Rule 12(3) of the J.J. Rules itself reveals that the first priority has to be given to the Matriculation or equivalent certificate and in the absence thereof, date of birth certificate as per the school first attended other than a play school to be considered in order to ascertain if prosecutrix is a child in terms of Section 2(1)(d) of the POCSO Act. These were stated by High Court of Delhi, consisting Justice Mukta Gupta in the case of Mohd. Afsar vs. State [CRL.A. 274/2020] on 07.01.2022.
The facts of the case are that on 13th May 2013, the prosecutrix went missing and was recovered on 8th June 2013, the prosecutrix was less than 13 years of age at the time of alleged offence and thus, a ‘child’ within the meaning of POCSO Act and therefore, her consent, if any, was of no consequence. As per the MLC, the prosecutrix was found pregnant when she was recovered and her MTP was subsequently done on 1st July 2013. There were sufficient evidence to convict the appellant for the offence for which he has been convicted. By this appeal, the appellant challenged the impugned judgment dated 9th January 2020 whereby he was convicted for offences punishable under Section 376 IPC read with Section 4 of the POCSO Act and the order on sentence dated 15th January 2020 whereby the appellant has been directed to undergo rigorous imprisonment for a period of 10 years and pay a fine of ₹10,000, in default whereof to undergo simple imprisonment for a period of six months.
The learned Counsel for the appellant contended that the findings of the learned trial Court that the prosecutrix was a minor is incorrect and not born out from the record and thus, the consent of the prosecutrix was not immaterial. As per the father of the prosecutrix, he was married in the year 1987 and had nine children. He deposed that his first child was born after about two years of marriage and there was a gap of 2 to 2½ years between each child. Thus, considering the age gap between first child and thereafter, the prosecutrix was born in the year 1993 and as on the date of alleged incident i.e. 13th May 2013, she was approximately 20 years old and hence, major. The learned Trial Court also failed to note that no birth certificate or hospital record or any municipal record was furnished at the time of the admission of the victim in the school and thus, date of birth recorded in the school record cannot be treated as the correct date of birth. It was further contended that the prosecutrix in her statement under Section 164 CrPC admitted that the appellant married her and a Nikaah was performed. Once Nikaah has been performed and Nikaahnama has been prepared, the prosecutrix became the wife of the appellant, therefore, the appellant can’t be convicted for offence punishable under Section 376 IPC in view of the exception to Section 375 IPC. It is submitted that since the prosecutrix was a major and had married the appellant willingly, the conviction under Section 376 IPC and Section 4 of the POCSO Act should be set aside.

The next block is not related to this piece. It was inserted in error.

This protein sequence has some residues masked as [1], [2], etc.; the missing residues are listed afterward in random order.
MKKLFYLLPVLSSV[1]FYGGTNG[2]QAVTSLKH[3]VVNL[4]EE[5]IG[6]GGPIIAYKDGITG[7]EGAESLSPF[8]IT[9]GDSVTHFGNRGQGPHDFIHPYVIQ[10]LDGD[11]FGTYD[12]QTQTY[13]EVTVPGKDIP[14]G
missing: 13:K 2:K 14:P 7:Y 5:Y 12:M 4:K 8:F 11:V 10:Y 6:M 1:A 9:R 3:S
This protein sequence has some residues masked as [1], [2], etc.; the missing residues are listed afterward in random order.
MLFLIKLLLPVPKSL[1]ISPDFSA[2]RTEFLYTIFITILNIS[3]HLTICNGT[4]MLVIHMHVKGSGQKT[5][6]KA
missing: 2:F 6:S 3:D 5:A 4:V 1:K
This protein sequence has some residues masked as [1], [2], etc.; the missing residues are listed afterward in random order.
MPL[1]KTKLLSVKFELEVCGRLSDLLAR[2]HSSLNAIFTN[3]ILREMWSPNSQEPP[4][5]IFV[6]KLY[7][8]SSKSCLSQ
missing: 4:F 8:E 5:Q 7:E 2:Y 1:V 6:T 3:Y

The learned Counsel for respondent stated that PW-5 who appeared as the Principal of the school clearly deposed that the prosecutrix was admitted in class 1st on 14th July 2005 and as per the record, the date of birth of the prosecutrix in the school first attended was 10th January 2001. The said proof of age having been proved by the prosecution in accordance with law will hold primacy in terms of Rule 12(3) of the J.J.Rules. Since prosecution proved the date of birth of the prosecutrix as 10th January 2001 and the alleged incident took place on 13th May 2013 when the prosecutrix went missing and was recovered on 8th June 2013, the prosecutrix was less than 13 years of age at the time of alleged offence and thus, a ‘child’ within the meaning of POCSO Act and therefore, her consent, if any, was of no consequence. It is submitted that despite minor contradictions in the testimonies of the prosecutrix and her father, it is not evident that the prosecutrix was more than 18 years of age at the time of alleged incident, hence, there is no error in the impugned judgment of conviction.
The High Court of Delhi held that Rule 12(3) of the J.J.Rules itself reveals that the first priority has to be given to the Matriculation or equivalent certificate and in the absence thereof, to the date of birth certificate from the school first attended other than a play school. PW-5 who appeared with the record of the school stated that the prosecutrix was admitted in her school in Class 1st on 14th July 2005 through an open test and at the time of her admission, her date of birth was mentioned as 10th January 2001. Thus, even if she had attended any play school or a Madarsa at the village, the same was irrelevant, for the reason, the school first attended other than the play school was the one where the prosecutrix was admitted in the 1st standard and her date of birth was mentioned as 10th January 2001. As per the record, prosecutrix further left the school on 1st May 2013 while studying in 8th standard. Thus, she had no matriculation certificate. Therefore, as per the date of birth recorded in the school first attended, the prosecutrix was a child in terms of Section 2(1)(d) of the POCSO Act as she was below the age of 18 years. The prosecutrix was a ‘child’ at the time of alleged incident and she was forcibly taken away from the lawful guardianship of her parents and an offence of sexual intercourse was committed on her repeatedly and forcibly, therefore, the Court did not find any error in the impugned judgment of conviction and order on sentence. Thus, the appeal was dismissed.
Judgment reviewed by Shristi Suman. Read Judgment